The County will not be asking for any fuhding, just input so funds can be allocated toward the emergency plan and first responders. Middletown Council did vote to spend $44,500 to have an outside company (Quest Consultants of Norman, Oklahoma) come do a quantitative risk assessment of the Mariner East 2 plan. The money to pay for the study will not come out of tax payer’s pockets, it will come from the $1.8 ‘million the-‘Township received from Sunoco Logistics for the necessary easements and right of ways. Council will also set aside $100,000 for the risk analysis.
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By eriknben10
#485558
Sounds like they are making progress in getting their needs met.

On another note, I talked to the guy that owns the rig drilling the pipeline yesterday. The horizontal directional drilling is wire guided. He's from Wyoming and has 21 drills going on this line.
User avatar
By JW
#485561
eriknben10 wrote:Sounds like they are making progress in getting their needs met.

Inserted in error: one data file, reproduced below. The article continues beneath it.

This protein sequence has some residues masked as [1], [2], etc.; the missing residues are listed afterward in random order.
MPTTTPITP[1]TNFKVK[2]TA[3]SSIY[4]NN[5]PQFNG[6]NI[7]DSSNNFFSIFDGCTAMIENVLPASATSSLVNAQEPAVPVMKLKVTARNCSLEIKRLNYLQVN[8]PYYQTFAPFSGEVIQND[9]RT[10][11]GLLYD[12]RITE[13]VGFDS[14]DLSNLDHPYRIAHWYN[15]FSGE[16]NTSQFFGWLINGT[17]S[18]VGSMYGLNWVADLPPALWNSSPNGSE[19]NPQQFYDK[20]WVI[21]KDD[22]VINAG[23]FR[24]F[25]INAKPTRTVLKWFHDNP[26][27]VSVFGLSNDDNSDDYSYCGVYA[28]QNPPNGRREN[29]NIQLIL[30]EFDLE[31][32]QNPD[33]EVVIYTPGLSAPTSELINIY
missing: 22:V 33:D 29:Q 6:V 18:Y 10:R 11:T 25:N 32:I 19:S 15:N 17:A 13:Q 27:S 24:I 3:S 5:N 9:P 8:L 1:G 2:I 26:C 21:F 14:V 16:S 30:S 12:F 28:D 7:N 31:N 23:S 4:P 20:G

On another note, I talked to the guy that owns the rig drilling the pipeline yesterday. The horizontal directional drilling is wire guided. He's from Wyoming and has 21 drills going on this line.

I think that is what is going on down on Concord Rd on Bell Tells property.
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By eriknben10
#485582
JW wrote:
eriknben10 wrote:Sounds like they are making progress in getting their needs met.

On another note, I talked to the guy that owns the rig drilling the pipeline yesterday. The horizontal directional drilling is wire guided. He's from Wyoming and has 21 drills going on this line.

I think that is what is going on down on Concord Rd on Bell Tells property.


There is one right at the entry/exit of Verizon on Concord if that is what you are talking about.
User avatar
By eriknben10
#485583
sandbagger2 wrote:So the township did get more than the $50K. Wonder why this wasn't mentioned.

Thanks Sandy.
I heard at the one meeting it was around $100 but the exact number was not remembered because it was so long ago. I wonder if that amount was only for the 50'x roughly 300' on the southern side of Gamble Lane. Do you know of any other right-of-way accessed by Sunoco that was township property?